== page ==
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Monroe a virus hot zone; St. Luke’s official: ‘Take it seriously’

Don Seiple, president of St. Luke’s Monroe Campus had a message for people of the Poconos Sunday: Take coronavirus seriously.

The health network called a news conference Sunday outside the hospital to discuss the high numbers in the area, which the network has now declared Monroe County as a hot zone because of the close connection to New York City.

“I’m concerned that people don’t appreciate the severity,” Seiple said. “This county is hit harder than other Pennsylvania communities.”

He said the vast majority of cases in the emergency room are COVID related, and more than half the patients in the hospital are there because of COVID issues.

“We are taking every measure to protect our most valuable resource - our employees.”

Saying he believes the county has reached the tipping point, he said the virus is putting a strain on the staff.

The numbers released at noon today bring Monroe County to 135, an increase from 106. Monroe also has one additional death, bringing the total to three.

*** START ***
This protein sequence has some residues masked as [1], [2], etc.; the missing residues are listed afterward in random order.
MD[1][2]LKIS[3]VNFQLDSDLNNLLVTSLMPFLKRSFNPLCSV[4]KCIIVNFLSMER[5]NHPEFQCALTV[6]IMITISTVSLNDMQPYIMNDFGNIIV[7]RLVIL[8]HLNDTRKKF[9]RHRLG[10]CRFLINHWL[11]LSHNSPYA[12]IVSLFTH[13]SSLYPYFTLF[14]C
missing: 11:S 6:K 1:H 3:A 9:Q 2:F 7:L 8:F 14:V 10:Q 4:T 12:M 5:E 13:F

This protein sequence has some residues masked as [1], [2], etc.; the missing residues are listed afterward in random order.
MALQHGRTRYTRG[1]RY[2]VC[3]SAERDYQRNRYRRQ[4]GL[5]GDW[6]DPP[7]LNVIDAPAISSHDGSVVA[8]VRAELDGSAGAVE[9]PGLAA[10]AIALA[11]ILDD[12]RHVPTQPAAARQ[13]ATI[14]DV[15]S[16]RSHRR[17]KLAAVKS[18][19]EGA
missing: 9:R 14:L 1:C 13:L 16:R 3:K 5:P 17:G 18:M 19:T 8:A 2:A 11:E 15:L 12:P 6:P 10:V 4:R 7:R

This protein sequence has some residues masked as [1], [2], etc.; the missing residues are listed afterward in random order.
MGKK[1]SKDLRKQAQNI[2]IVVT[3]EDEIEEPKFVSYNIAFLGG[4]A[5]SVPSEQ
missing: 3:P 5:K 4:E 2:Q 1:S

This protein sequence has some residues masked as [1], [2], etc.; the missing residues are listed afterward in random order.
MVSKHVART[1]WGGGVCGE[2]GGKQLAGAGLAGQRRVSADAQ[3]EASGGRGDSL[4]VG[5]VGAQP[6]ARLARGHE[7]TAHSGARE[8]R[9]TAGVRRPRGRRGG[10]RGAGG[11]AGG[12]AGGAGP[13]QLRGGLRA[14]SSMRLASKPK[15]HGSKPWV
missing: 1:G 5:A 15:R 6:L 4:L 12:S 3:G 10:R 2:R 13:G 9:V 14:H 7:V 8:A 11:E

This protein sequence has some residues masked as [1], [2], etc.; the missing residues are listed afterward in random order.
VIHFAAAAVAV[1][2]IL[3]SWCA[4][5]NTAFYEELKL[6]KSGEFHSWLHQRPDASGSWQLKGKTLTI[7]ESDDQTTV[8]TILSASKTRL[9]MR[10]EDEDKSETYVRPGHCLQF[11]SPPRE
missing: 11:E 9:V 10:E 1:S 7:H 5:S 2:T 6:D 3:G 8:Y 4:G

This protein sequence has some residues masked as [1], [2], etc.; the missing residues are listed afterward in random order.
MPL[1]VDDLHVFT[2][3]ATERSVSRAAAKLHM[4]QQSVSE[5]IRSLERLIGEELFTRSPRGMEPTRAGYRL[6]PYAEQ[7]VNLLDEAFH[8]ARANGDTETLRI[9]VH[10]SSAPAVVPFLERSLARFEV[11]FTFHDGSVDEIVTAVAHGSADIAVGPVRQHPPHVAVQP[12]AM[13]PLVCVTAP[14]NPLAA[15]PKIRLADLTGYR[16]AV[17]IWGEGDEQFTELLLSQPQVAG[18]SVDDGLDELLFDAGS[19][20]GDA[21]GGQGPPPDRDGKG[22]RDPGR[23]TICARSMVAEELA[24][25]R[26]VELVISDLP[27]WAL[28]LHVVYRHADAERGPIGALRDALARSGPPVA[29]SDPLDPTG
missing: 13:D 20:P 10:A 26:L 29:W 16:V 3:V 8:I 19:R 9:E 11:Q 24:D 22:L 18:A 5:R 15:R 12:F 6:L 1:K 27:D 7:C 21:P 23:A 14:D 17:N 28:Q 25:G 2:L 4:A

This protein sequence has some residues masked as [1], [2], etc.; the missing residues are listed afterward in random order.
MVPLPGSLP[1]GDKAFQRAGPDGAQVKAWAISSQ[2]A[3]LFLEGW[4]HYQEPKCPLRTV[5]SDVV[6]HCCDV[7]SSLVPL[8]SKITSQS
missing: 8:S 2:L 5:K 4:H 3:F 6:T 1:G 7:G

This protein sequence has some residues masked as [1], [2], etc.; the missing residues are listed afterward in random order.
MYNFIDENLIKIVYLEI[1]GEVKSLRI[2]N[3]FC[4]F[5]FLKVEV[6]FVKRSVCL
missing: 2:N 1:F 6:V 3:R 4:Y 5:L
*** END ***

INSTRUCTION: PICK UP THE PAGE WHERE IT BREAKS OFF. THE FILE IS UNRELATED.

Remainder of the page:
Seiple believes the cases are underreported because people with mild cases are not tested, to preserve tests for staff who have been exposed and patients in the hospital.

“We are not overtesting,” he said.

The hospital has sent up a surge unit in the parking lot in front of the building in Bartonsville. It has not been needed yet, but Seiple said they are prepared to deal with emergency room overflow if needed.

The main thing is for the community to stay home. “Residents of Monroe County need to take social distancing seriously.”

Seiple said he’s had reports of people playing basketball on community courts, residents having parties and people going to stores to buy paint to work on projects in their homes.

He stressed the need for people who have been to New York City to quarantine themselves for 14 days.

Some local law enforcement people have been stopping cars, but he’d like to see a more concerted effort. Seiple said St. Luke’s is meeting with police Monday and has been in touch with Gov. Tom Wolf about restrictions.

“More law enforcement must come down from the governor,” Seiple said.

“Rep. Rosemary Brown has been an incredible advocate in Harrisburg. She’s been a real voice for the county.”

Don Seiple, president of St. Luke's Monroe Campus in Stroudsburg, says he is concerned that people are not taking COVID-19 seriously. MARTA GOUGER/TIMES NEWS
St. Luke's has set up a surge tent at the Monroe campus to handle overflow from the emergency room. MARTA GOUGER/TIMES NEWS